The Edwardian Woman
By Duncan Crow
Routledge – 1978 – 240 pages
Covering the period from the beginning of the twentieth century to the outbreak of the First World War, this entertaining account describes the lives of women in all classes of society: the entertainments they watched, the clothes they wore, their education and the effect it had on women’s magazines, the work they did and the rise of the ‘office’ as the Mecca for working women. The author also considers the changing attitudes to contraception and sex.
This period, particularly its latter part, saw the rejection of old leaders and old habits. In politics, in the trade unions, and especially in the women’s movement, the refusal of a so-called reforming government to accede to moderate demands resulted in the rise to power of militants.
While primarily about Britain the book also studies women in Germany, France and the United States, offering a particularly revealing account of the stories of women, famous and not, with a lucid, readable outline of the society in which they lived and the social changes that affected their lives and to which they themselves contributed.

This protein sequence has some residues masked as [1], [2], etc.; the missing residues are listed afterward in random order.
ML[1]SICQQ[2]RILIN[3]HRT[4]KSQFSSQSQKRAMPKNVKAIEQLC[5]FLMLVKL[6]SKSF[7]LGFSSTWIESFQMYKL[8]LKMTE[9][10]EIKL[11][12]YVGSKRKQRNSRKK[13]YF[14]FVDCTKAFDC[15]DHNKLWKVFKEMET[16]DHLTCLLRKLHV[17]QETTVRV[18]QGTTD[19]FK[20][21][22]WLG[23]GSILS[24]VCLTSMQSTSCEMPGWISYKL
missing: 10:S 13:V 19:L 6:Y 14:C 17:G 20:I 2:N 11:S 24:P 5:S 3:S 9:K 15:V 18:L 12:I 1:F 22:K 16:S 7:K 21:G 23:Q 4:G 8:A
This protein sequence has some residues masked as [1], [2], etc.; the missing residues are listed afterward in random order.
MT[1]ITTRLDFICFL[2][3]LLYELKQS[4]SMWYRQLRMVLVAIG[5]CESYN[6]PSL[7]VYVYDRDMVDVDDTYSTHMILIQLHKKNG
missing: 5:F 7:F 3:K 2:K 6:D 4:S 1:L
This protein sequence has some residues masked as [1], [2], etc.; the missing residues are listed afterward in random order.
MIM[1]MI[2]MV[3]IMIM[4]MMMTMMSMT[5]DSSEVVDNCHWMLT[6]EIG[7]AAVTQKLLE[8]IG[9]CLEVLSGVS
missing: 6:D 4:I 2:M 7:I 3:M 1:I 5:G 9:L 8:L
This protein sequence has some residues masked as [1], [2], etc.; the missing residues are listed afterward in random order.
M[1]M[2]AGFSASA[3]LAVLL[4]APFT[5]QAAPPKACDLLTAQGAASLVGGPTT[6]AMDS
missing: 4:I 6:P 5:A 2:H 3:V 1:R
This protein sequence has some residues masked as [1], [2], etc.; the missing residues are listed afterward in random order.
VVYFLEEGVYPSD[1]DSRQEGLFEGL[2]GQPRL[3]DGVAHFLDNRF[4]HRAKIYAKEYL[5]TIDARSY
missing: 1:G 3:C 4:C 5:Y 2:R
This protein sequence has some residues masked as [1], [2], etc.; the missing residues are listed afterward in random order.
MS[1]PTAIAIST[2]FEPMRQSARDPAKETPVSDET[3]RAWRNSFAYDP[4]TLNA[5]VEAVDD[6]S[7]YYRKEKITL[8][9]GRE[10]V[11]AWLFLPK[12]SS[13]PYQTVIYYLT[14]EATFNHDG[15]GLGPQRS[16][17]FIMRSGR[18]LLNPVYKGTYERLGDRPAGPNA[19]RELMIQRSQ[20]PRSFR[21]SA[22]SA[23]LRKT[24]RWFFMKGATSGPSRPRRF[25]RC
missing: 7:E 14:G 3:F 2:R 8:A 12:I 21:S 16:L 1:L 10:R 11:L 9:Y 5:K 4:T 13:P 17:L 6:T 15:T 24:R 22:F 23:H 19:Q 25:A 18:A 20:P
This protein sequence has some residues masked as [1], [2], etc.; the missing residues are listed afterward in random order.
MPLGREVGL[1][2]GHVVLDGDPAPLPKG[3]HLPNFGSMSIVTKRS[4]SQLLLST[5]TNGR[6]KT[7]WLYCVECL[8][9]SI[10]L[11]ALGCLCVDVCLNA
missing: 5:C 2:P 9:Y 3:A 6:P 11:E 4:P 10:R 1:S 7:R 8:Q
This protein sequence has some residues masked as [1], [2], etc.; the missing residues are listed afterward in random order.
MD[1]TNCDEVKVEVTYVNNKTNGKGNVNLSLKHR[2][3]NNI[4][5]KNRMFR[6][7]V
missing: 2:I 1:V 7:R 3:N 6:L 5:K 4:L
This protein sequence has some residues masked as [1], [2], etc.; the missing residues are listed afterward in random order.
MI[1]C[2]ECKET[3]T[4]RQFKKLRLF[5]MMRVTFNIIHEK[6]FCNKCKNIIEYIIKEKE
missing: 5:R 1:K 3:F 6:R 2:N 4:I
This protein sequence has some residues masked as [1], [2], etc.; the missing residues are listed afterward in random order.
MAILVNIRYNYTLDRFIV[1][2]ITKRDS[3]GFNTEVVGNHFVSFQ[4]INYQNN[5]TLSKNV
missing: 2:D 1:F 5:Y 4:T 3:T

1. The Edge of the Volcano 2. The Yellow Rich 3. ‘Pretty Faces and Large Fortunes’ 4. ‘A Goddess to Many’ 5. Militants from Manchester 6. Ten Shillings a Week 7. The Countess of Gaiety 8. The Kingdom of Fashion 9. One in Every Four 10. Chief Cooks and Lady Helps 11. The Marriage Question 12. The English Miss 13. No Votes for Women… 14. …And Chastity for Men